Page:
To put the matter straight, as I have been trying for the past 18 months, Breytenbach’s conclusion should be considered ultra vires or beyond the powers of the particular commission – a farce of a hearing which was held without access to legal representation, and merely to assess the position of workers such as myself who fell into a flannel grey area caused as a result of the newspaper industries casualisation of its workforce. MWASA the Media Workers Association in a similar case brought to prevent a rationalization process that began in 2001, may have thrown in the towel, but my blue-collar battle with white-collar criminals who deny our labour rights continues.
I still maintain (however hard this may seem) that since I was a de facto employee at Independent, and prevented from conducting my own business in the normal way – as a freelancer able to invoice for services rendered and able to sell my labour to the highest bidder – I should have had some recourse to the labour courts. Instead Independent chose to fulminate on not having to pay, since, to my astonishment, and despite actually receiving an invitation by the outspoken social commentator, Sandile Dikeni to write for the Cape Times, I was now simply a correspondent “doing this for a hobby” and “if we paid you we would have to pay letter writers”.
I was aghast at the sheer vitupurativeness of senior staff, like the late Stephen Wrottesley, since having been forced onto the company payroll despite my protestations and after three years of regular appearance in the paper, I was now being told that this fact meant nothing in terms of the Basic Conditions of Employment Act, and Independent could not be held liable for such an oversight.
A fraud by any other name
Regardless of the Oxbridge outlook and Constantia carpeted legal implications, I successfully sued Independent in the Small Claims court and was awarded a smidgeon of the monies owing to me as an “independent contractor” this after the dismissal of struggle stalwart Gael Reagon, for questioning Independent’s coverage of the Iraq War. This fact, like many others about my case, was never published, nor were any questions raised after several former Independent employees complained about the Group’s one-sided war coverage.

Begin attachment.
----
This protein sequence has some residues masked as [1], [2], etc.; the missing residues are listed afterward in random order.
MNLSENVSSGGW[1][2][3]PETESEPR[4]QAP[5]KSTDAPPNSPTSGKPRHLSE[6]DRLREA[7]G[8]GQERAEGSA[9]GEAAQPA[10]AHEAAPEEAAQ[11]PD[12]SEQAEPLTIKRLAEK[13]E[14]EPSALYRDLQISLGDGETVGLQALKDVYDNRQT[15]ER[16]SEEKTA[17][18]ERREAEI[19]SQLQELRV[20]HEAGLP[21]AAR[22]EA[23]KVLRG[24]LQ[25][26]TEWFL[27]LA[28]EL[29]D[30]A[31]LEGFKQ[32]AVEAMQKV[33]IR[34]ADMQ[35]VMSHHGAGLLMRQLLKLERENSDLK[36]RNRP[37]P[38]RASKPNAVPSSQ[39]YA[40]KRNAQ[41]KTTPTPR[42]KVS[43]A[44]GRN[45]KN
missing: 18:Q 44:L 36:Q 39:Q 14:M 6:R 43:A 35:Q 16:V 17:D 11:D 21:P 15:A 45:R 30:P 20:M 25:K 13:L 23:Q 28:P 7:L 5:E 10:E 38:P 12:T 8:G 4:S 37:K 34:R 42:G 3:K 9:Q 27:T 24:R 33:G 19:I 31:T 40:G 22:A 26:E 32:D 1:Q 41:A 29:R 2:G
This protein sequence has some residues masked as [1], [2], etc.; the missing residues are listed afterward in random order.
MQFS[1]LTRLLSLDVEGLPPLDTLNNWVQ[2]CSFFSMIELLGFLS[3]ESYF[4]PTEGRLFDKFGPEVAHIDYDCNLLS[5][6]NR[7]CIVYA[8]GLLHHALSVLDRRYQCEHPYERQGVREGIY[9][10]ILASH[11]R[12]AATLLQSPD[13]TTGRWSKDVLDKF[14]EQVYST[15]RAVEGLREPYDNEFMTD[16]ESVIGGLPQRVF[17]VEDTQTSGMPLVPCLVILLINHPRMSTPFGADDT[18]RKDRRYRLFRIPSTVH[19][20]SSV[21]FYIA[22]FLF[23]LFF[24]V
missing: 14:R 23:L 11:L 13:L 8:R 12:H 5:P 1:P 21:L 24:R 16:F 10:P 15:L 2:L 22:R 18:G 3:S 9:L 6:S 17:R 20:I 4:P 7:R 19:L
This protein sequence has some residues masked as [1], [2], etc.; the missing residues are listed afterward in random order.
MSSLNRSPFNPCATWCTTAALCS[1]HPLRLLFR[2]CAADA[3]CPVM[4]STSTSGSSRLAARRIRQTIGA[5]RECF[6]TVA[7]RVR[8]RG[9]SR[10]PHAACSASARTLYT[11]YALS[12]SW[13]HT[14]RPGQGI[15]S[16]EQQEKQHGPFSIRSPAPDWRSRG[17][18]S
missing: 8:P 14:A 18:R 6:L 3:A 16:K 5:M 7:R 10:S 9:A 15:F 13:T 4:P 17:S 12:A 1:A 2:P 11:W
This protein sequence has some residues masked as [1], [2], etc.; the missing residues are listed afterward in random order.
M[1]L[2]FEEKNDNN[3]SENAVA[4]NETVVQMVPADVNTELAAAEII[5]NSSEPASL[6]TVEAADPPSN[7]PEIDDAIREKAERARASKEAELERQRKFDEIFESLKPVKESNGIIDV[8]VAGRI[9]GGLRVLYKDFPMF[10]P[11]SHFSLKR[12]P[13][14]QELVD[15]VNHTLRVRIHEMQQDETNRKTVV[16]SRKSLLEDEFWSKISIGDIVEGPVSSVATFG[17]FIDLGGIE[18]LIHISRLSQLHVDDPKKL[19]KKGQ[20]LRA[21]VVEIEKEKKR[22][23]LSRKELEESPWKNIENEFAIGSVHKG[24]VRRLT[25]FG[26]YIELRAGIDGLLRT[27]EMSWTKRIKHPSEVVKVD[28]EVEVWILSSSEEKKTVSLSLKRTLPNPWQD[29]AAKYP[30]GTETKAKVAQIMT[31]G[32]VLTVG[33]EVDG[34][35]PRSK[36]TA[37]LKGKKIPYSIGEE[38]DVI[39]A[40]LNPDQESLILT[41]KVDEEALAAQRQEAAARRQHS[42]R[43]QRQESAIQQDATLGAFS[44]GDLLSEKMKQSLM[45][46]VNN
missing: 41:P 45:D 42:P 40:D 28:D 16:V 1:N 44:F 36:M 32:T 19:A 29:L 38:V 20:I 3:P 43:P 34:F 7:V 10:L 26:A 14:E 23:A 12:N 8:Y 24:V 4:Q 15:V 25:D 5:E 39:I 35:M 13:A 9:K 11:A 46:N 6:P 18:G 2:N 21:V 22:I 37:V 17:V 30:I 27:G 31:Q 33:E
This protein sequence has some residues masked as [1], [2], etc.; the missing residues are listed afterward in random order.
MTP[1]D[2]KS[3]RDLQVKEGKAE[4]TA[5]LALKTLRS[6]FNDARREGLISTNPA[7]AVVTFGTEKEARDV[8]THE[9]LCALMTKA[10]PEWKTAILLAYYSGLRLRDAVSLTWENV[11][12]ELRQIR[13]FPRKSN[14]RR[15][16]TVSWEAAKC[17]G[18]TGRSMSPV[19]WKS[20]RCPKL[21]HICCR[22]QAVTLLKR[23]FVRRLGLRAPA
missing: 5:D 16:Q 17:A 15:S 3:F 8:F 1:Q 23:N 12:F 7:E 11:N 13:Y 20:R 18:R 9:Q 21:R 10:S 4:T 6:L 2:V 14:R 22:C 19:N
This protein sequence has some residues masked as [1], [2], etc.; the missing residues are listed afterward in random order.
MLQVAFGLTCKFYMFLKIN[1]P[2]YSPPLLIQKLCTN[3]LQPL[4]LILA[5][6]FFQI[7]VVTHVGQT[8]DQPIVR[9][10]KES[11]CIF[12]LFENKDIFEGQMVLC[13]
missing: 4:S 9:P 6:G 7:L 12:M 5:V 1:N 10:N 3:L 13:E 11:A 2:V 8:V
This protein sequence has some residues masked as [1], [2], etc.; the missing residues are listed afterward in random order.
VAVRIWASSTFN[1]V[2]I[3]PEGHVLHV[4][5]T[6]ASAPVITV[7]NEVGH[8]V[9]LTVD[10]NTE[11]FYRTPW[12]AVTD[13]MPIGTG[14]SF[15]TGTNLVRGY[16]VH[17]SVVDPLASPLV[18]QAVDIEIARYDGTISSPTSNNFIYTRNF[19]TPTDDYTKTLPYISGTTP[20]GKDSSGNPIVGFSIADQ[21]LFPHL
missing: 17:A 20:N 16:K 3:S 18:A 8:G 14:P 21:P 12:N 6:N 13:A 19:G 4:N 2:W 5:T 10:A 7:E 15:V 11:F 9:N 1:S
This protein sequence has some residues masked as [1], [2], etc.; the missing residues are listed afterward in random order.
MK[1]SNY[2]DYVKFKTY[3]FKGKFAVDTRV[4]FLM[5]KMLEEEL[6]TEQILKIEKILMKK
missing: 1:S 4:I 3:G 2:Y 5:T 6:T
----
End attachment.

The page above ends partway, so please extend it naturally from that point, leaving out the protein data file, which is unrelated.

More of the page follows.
Nevertheless Breytenbach chose to perpetrate a lie, referring to me as an “unsuccessful serial litigator”. Having sued the Cape Times and won, and after a protracted struggle in which Anthea Garmen of Rhodes University Journalism department weighed in on the merits, I would have thought that the matter would have been laid to rest, but instead, the paper decided to champion the cause of racism, both within the citadel of Anglo-American largesse as well as at Media24.
While all of the broughaugh over the collapse of the shortlived, Nigerian-funded Thisday and the potential demise of the lords of the new capital was going on, I had quietly snuck off and gained employment elsewhere only to be brought down to earth with an almighty thud. Despite issues such as freedom of speech — I was now threatened with a gagging order after a Media24 boss fired me for challenging an editor, without so much as a hearing, (a story I had written about a black jazz musician had been rejected out of hand) — I found to my horror that the press were no longer interested in press freedom, but rather freedom for those who, to use George Orwell’s words, “owned the press”.
While the labour/discrimination case drags on, the South African press continue to muzzle me in order to prevent criticism of my dismissal without a fair hearing, along with my complaint about racist editorial policy, the continued use of racial profiling, anti-Semitism and de facto racial segregation in the newsroom, amongst other things. As I write this, it appears I am going to be denied access to a fair hearing in a legal wrangle that has gone into its third year.
I am flabbergasted and stymied by the lack of interest shown by my associates, in either case, despite having to fend off legal attacks by billion rand corporations, and being forced to watch the Sean Johnson’s of this world living it up in Llandudno, and seemingly oblivious to the conceits which had created empires and petty fiefdoms, one of which has now gone so far as to purchase the commercial use of the numeral 24 outright and continues to make claims as to its final ownership – this despite mathematicians pointing out the absurdity of such a position in the face of quantum mechanics and chaos theory — I keep hope alive — the strange belief that press freedom means freedom for the press, not simply freedom for those who bankroll the presses.
While Breytenbach manipulated the facts to make it seem as if I had lost my claim against Independent group, and the press ignored press releases from the Freedom of Expression Institute and the Alternative Media Forum, I approached then Press Ombud, Ed Linington, who insisted that if I wanted a review of the offending articles, I would have to sign away my civil rights. I proposed an amendment that would reference the Bill of Rights, only to be told: “It’s either our way, or the highway.” Needless to say I chose the highway.
The Alternative Media Forum, an ad hoc group of media activists then brought an Access to Information request to determine what records, in such cases such as mine and the MWASA case, Independent were hanging onto without bothering to inform the public. The application was denied, in Tony Howard’s words: “There is no such thing as the right to be informed.” Directly contradicting the Press Code it would seem is a daily occurrence.